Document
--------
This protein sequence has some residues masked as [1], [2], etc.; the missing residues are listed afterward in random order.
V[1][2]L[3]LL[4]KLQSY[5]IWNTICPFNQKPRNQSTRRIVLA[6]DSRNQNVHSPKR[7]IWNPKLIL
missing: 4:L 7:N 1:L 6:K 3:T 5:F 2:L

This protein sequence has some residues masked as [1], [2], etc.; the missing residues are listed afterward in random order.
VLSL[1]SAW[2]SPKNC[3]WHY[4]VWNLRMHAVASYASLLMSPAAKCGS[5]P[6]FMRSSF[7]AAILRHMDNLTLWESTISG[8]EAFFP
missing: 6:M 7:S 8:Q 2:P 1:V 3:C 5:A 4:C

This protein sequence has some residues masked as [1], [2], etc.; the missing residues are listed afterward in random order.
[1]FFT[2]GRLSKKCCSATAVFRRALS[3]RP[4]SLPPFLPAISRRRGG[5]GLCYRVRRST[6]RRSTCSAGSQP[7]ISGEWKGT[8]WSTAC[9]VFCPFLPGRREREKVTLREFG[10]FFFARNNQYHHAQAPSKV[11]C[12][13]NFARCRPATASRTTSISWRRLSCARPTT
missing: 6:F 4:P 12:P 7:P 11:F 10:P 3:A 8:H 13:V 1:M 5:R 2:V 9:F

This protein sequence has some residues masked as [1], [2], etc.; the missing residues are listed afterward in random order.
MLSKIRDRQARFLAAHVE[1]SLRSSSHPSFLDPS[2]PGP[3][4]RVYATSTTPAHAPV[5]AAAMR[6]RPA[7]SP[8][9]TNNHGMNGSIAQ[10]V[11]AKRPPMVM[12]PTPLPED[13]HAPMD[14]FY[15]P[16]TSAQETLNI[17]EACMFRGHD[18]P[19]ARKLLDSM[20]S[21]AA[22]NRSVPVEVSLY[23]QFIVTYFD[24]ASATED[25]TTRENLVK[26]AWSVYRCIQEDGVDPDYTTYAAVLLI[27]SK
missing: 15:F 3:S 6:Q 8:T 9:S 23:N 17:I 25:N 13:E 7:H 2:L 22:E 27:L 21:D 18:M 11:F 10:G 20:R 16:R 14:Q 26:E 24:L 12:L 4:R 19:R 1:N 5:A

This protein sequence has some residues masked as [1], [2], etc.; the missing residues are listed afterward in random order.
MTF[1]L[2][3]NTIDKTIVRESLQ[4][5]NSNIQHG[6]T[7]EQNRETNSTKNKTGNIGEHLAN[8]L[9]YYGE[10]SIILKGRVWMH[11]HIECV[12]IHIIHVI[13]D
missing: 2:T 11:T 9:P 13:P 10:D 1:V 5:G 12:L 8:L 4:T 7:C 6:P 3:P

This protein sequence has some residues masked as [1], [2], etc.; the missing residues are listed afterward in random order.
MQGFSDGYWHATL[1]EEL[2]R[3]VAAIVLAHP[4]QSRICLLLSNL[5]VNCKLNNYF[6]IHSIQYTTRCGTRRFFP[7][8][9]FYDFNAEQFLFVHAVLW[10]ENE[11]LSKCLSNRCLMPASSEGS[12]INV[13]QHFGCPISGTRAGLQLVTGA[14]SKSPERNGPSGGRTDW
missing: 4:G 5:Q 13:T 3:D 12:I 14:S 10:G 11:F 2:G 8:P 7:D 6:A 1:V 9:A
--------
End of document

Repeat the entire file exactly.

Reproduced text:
This protein sequence has some residues masked as [1], [2], etc.; the missing residues are listed afterward in random order.
V[1][2]L[3]LL[4]KLQSY[5]IWNTICPFNQKPRNQSTRRIVLA[6]DSRNQNVHSPKR[7]IWNPKLIL
missing: 4:L 7:N 1:L 6:K 3:T 5:F 2:L

This protein sequence has some residues masked as [1], [2], etc.; the missing residues are listed afterward in random order.
VLSL[1]SAW[2]SPKNC[3]WHY[4]VWNLRMHAVASYASLLMSPAAKCGS[5]P[6]FMRSSF[7]AAILRHMDNLTLWESTISG[8]EAFFP
missing: 6:M 7:S 8:Q 2:P 1:V 3:C 5:A 4:C

This protein sequence has some residues masked as [1], [2], etc.; the missing residues are listed afterward in random order.
[1]FFT[2]GRLSKKCCSATAVFRRALS[3]RP[4]SLPPFLPAISRRRGG[5]GLCYRVRRST[6]RRSTCSAGSQP[7]ISGEWKGT[8]WSTAC[9]VFCPFLPGRREREKVTLREFG[10]FFFARNNQYHHAQAPSKV[11]C[12][13]NFARCRPATASRTTSISWRRLSCARPTT
missing: 6:F 4:P 12:P 7:P 11:F 10:P 3:A 8:H 13:V 1:M 5:R 2:V 9:F

This protein sequence has some residues masked as [1], [2], etc.; the missing residues are listed afterward in random order.
MLSKIRDRQARFLAAHVE[1]SLRSSSHPSFLDPS[2]PGP[3][4]RVYATSTTPAHAPV[5]AAAMR[6]RPA[7]SP[8][9]TNNHGMNGSIAQ[10]V[11]AKRPPMVM[12]PTPLPED[13]HAPMD[14]FY[15]P[16]TSAQETLNI[17]EACMFRGHD[18]P[19]ARKLLDSM[20]S[21]AA[22]NRSVPVEVSLY[23]QFIVTYFD[24]ASATED[25]TTRENLVK[26]AWSVYRCIQEDGVDPDYTTYAAVLLI[27]SK
missing: 15:F 3:S 6:Q 8:T 9:S 23:N 17:I 25:N 13:E 7:H 2:L 22:E 27:L 21:D 18:M 11:F 10:G 20:R 16:R 14:Q 26:E 24:L 12:L 4:R 19:R 1:N 5:A

This protein sequence has some residues masked as [1], [2], etc.; the missing residues are listed afterward in random order.
MTF[1]L[2][3]NTIDKTIVRESLQ[4][5]NSNIQHG[6]T[7]EQNRETNSTKNKTGNIGEHLAN[8]L[9]YYGE[10]SIILKGRVWMH[11]HIECV[12]IHIIHVI[13]D
missing: 2:T 11:T 9:P 13:P 10:D 1:V 5:G 12:L 8:L 4:T 7:C 6:P 3:P

This protein sequence has some residues masked as [1], [2], etc.; the missing residues are listed afterward in random order.
MQGFSDGYWHATL[1]EEL[2]R[3]VAAIVLAHP[4]QSRICLLLSNL[5]VNCKLNNYF[6]IHSIQYTTRCGTRRFFP[7][8][9]FYDFNAEQFLFVHAVLW[10]ENE[11]LSKCLSNRCLMPASSEGS[12]INV[13]QHFGCPISGTRAGLQLVTGA[14]SKSPERNGPSGGRTDW
missing: 4:G 5:Q 13:T 3:D 12:I 14:S 10:G 11:F 2:G 8:P 7:D 6:A 1:V 9:A